Friday, December 26, 2008

Go See the Eagles

Bald eagle numbers had dwindled in Alabama. In the Tennessee valley there were none. An effort to bring back the population was started in 1985 with the first release of young birds; the program ran through 1991. It started with four young eagles that were released from the Mud Creek Hacking tower on the Mud Creek embayment of Lake Guntersville in 1985. A total of ninety-one eagles were released in Alabama. In 2007 it was estimated that there were around one hundred nesting pairs in the state! The program exceeded anyone's wildest hopes! It started out slow with several years of unsuccessful nesting starts, but in 1991 two nests succeed in producing fledged offspring! It has been going like gangbusters since.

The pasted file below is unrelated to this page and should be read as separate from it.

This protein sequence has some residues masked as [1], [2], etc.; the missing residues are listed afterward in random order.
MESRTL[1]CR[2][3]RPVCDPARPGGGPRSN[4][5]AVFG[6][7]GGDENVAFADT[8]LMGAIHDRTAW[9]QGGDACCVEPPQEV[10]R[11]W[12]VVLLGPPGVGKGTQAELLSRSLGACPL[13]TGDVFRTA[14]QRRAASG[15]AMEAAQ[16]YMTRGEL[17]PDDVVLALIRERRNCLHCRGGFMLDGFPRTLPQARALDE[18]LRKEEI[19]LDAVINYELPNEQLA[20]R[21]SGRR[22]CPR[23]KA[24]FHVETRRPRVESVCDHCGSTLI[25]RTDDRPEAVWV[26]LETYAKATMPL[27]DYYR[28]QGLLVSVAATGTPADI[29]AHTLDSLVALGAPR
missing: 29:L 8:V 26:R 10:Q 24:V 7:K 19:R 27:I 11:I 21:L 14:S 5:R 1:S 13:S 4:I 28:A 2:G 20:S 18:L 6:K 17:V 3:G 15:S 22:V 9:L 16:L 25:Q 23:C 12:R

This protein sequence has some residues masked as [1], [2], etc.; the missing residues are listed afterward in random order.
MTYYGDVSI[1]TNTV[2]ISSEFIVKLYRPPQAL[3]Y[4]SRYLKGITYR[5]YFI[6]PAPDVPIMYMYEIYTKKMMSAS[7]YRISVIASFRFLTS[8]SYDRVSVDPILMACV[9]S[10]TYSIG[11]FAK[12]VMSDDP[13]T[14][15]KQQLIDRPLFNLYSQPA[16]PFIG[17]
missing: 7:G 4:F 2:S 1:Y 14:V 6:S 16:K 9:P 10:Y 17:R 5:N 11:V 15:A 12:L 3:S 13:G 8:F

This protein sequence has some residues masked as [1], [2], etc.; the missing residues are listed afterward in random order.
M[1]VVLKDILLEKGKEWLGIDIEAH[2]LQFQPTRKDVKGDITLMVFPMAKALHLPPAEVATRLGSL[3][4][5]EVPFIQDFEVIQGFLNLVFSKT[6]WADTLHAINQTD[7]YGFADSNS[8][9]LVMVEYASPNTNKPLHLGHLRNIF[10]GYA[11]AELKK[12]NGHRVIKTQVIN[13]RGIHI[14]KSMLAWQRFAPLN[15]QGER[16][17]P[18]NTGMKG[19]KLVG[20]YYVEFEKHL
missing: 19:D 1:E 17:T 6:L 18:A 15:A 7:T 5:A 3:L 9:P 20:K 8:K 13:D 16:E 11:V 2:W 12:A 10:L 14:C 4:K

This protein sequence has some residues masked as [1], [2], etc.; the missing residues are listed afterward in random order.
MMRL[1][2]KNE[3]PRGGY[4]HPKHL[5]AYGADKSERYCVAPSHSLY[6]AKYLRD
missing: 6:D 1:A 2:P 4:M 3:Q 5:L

One of the original hacked birds, a female, nests near the Guntersville dam. She does not seem to mind the proximity to people. Her head is yellowish that is how you can identify her. Older bird's white feathers yellow with age.

There are eagles year round on Guntersville Lake. Many of the nesters stay as residents, but right now is the highest the local population will be for the year with the influx of winter migrants. The migrants are mostly from the Great Lakes regions and they will return there starting in February.

For a great opportunity to see and learn about bald eagles come to Guntersville and stop by the park. Keep an eye out for eagles all along the Tennessee River in Alabama. If you cannot get to Guntersville, Pickwick Lake is another excellent spot to see eagles.

To see the Lake Guntersville State Park's Eagle Awareness 20009 Brochure go to:

1 comment:

troutbirder said...

I love eagles. We have many now in our state and especially along the Mississippi. Did several post on the National Eagle Center in Wabasha Minn. Thanks for sharing.

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